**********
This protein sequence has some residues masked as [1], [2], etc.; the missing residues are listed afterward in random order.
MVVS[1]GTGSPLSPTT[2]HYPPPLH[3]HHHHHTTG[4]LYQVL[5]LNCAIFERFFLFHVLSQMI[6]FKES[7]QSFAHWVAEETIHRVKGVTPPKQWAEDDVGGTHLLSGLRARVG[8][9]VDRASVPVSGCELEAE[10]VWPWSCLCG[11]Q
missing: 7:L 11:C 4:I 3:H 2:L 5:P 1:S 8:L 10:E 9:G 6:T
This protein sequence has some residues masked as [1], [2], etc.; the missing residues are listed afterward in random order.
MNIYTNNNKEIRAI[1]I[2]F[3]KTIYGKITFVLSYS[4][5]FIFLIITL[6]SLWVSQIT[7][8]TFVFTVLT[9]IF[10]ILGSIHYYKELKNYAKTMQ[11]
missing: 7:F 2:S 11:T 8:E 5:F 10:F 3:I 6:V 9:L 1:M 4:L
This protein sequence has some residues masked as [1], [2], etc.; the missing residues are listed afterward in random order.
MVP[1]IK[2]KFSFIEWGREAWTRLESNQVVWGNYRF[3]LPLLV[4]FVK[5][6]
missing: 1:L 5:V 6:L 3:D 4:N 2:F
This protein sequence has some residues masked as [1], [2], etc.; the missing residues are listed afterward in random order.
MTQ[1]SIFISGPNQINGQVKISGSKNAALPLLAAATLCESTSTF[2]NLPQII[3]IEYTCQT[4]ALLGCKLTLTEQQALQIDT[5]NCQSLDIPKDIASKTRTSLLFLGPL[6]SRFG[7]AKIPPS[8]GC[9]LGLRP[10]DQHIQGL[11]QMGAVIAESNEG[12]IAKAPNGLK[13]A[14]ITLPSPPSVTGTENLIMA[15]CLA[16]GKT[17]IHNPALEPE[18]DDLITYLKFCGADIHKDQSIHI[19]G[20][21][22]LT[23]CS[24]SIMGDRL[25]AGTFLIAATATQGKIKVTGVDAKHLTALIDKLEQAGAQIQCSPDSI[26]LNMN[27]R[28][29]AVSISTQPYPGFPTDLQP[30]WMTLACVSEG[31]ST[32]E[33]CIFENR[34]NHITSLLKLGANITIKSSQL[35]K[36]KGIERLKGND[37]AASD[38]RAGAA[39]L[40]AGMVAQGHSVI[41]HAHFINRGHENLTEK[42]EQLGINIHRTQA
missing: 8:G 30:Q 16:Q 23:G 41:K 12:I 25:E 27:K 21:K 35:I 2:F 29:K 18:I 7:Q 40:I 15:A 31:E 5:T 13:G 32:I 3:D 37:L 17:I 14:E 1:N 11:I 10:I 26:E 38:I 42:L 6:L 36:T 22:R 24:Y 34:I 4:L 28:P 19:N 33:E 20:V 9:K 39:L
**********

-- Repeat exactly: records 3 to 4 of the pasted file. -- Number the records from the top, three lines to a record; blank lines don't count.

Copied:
This protein sequence has some residues masked as [1], [2], etc.; the missing residues are listed afterward in random order.
MVP[1]IK[2]KFSFIEWGREAWTRLESNQVVWGNYRF[3]LPLLV[4]FVK[5][6]
missing: 1:L 5:V 6:L 3:D 4:N 2:F
This protein sequence has some residues masked as [1], [2], etc.; the missing residues are listed afterward in random order.
MTQ[1]SIFISGPNQINGQVKISGSKNAALPLLAAATLCESTSTF[2]NLPQII[3]IEYTCQT[4]ALLGCKLTLTEQQALQIDT[5]NCQSLDIPKDIASKTRTSLLFLGPL[6]SRFG[7]AKIPPS[8]GC[9]LGLRP[10]DQHIQGL[11]QMGAVIAESNEG[12]IAKAPNGLK[13]A[14]ITLPSPPSVTGTENLIMA[15]CLA[16]GKT[17]IHNPALEPE[18]DDLITYLKFCGADIHKDQSIHI[19]G[20][21][22]LT[23]CS[24]SIMGDRL[25]AGTFLIAATATQGKIKVTGVDAKHLTALIDKLEQAGAQIQCSPDSI[26]LNMN[27]R[28][29]AVSISTQPYPGFPTDLQP[30]WMTLACVSEG[31]ST[32]E[33]CIFENR[34]NHITSLLKLGANITIKSSQL[35]K[36]KGIERLKGND[37]AASD[38]RAGAA[39]L[40]AGMVAQGHSVI[41]HAHFINRGHENLTEK[42]EQLGINIHRTQA
missing: 8:G 30:Q 16:Q 23:G 41:K 12:I 25:E 27:K 21:K 35:I 2:F 29:K 18:I 7:Q 40:I 15:A 31:E 5:T 13:G 32:I 3:D 37:L 17:I 14:E 1:N 11:I 10:I 26:E 38:I 42:L 6:L 36:T 22:R 24:Y 34:I 4:L 28:P 19:N 33:E 20:V 9:K 39:L